He was a man above his age; but for that very reason the age has the more need to have the master-features of his character portrayed and preserved. This I feel it my duty to attempt, and this alone; for having received neither instructions nor permission from the family of the deceased, I cannot think myself allowed to enter into the particulars of his private history, strikingly as many of them would illustrate the elements and composition of his mind. For he was indeed a living confutation of the assertion attributed to the Prince of Conde, that no man appeared great to his valet de chambre -- a saying which, I suspect, owes its currency less to its truth than to the envy of mankind, and the misapplication of the word great, to actions unconnected with reason and free will. It will be sufficient for my purpose to observe that the purity and strict propriety of his conduct, which precluded rather than silenced calumny, the evenness of his temper, and his attentive and affectionate manners in private life, greatly aided and increased his public utility; and, if it should please Providence that a portion of his spirit should descend with his mantle, the virtues of Sir Alexander Ball, as a master, a husband, and a parent, will form a no less remarkable epoch in the moral history of the Maltese than his wisdom, as a governor, has made in that of their outward circumstances. That the private and personal qualities of a first magistrate should have political effects will appear strange to no reflecting Englishman, who has attended to the workings of men's minds during the first ferment of revolutionary principles, and must therefore have witnessed the influence of our own sovereign's domestic character in counteracting them. But in Malta there were circumstances which rendered such an example peculiarly requisite and beneficent. The very existence for so many generations of an order of lay celibates in that island, who abandoned even the outward shows of an adherence to their vow of chastity, must have had pernicious effects on the morals of the inhabitants. But when it is considered too that the Knights of Malta had been for the last fifty years or more a set of useless idlers, generally illiterate, for they thought literature no part of a soldier's excellence; and yet effeminate, for they were soldiers in name only; when it is considered that they were, moreover, all of them aliens, who looked upon themselves not merely as of a superior rank to the native nobles, but as beings of a different race (I had almost said species) from the Maltese collectively; and finally, that these men possessed exclusively the government of the island; it may be safely concluded that they were little better than a perpetual influenza, relaxing and diseasing the hearts of all the families within their sphere of influence. Hence the peasantry, who fortunately were below their reach, notwithstanding the more than childish ignorance in which they were kept by their priests, yet compared with the middle and higher classes, were both in mind and body as ordinary men compared with dwarfs. Every respectable family had some one knight for their patron, as a matter of course; and to him the honour of a sister or a daughter was sacrificed, equally as a matter of course. But why should I thus disguise the truth? Alas! in nine instances out of ten, this patron was the common paramour of every female in the family. Were I composing a state memorial I should abstain from all allusion to moral good or evil, as not having now first to learn, that with diplomatists and with practical statesmen of every denomination, it would preclude all attention to its other contents, and have no result but that of securing for its author's name the official private mark of exclusion or dismission, as a weak or suspicions person. But among those for whom I am now writing, there are, I trust, many who will think it not the feeblest reason for rejoicing in our possession of Malta, and not the least worthy motive for wishing its retention, that one source of human misery and corruption has been dried up. Such persons will hear the name of Sir Alexander Ball with additional reverence, as of one who has made the protection of Great Britain a double blessing to the Maltese, and broken |THE BONDS OF INIQUITY| as well as unlocked the fetters of political oppression.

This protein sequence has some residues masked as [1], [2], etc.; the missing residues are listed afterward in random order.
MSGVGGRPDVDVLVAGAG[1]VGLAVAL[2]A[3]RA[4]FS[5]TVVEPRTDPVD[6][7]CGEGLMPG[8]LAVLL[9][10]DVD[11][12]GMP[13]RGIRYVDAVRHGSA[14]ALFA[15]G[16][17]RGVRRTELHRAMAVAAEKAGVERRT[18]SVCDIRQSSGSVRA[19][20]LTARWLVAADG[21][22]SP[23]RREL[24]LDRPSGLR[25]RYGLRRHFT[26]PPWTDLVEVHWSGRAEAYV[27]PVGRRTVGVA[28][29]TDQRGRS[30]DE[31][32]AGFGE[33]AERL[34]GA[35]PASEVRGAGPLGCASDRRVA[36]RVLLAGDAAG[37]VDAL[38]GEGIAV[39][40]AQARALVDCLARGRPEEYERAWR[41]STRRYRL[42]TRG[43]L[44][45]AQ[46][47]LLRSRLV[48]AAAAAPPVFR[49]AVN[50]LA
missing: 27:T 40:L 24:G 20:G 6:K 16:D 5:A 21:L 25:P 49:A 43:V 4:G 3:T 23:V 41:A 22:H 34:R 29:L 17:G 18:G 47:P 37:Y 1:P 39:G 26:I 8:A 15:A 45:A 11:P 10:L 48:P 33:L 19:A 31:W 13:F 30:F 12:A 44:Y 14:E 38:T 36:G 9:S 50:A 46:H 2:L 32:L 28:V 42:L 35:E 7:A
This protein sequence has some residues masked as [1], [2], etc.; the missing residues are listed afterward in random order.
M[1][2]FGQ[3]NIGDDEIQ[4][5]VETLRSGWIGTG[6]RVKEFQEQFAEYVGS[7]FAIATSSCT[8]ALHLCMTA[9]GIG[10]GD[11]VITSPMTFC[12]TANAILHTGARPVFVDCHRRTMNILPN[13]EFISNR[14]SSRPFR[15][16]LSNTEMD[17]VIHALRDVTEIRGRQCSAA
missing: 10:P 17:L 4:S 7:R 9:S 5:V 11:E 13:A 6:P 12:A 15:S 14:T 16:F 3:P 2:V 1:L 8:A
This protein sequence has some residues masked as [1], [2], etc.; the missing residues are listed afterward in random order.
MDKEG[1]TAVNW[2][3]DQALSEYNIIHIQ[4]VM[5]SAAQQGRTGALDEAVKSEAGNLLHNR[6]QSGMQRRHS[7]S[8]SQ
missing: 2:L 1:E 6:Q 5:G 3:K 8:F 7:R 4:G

When we are praising the departed by our own firesides, we dwell most fondly on those qualities which had won our personal affection, and which sharpen our individual regrets. But when impelled by a loftier and more meditative sorrow, we would raise a public monument to their memory, we praise them appropriately when we relate their actions faithfully; and thus preserving their example for the imitation of the living alleviate the loss, while we demonstrate its magnitude. My funeral eulogy of Sir Alexander Ball must therefore he a narrative of his life; and this friend of mankind will be defrauded of honour in proportion as that narrative is deficient and fragmentary. It shall, however, be as complete as my information enables, and as prudence and a proper respect for the feelings of the living permit me to render it. His fame (I adopt the words of our elder writers) is so great throughout the world that he stands in no need of an encomium; and yet his worth is much greater these his fame. It is impossible not to speak great things of him, and yet it will be very difficult to speak what he deserves. But custom requires that something should be said; it is a duty and a debt which we owe to ourselves and to mankind, not less than to his memory; and I hope his great soul, if it hath any knowledge of what is done here below, will not be offended at the smallness even of my offering.

Ah, how little, when among the subjects of The Friend I promised |Characters met with in Real Life,| did I anticipate the sad event, which compels one to weave on a cypress branch those sprays of laurel which I had destined for his bust, not his monument! He lived as we should all live; and, I doubt not, left the world as we should all wish to leave it. Such is the power of dispensing blessings, which Providence has attached to the truly great and good, that they cannot even die without advantage to their fellow-creatures; for death consecrates their example, and the wisdom, which might have been slighted at the council-table, becomes oracular from the shrine. Those rare excellences, which make our grief poignant, make it likewise profitable; and the tears which wise men shed for the departure of the wise, are among those that are preserved in heaven. It is the fervent aspiration of my spirit, that I may so perform the task which private gratitude and public duty impose on me, that |as God hath cut this tree of paradise down from its seat of earth, the dead trunk may yet support a part of the declining temple, or at least serve to kindle the fire on the altar.|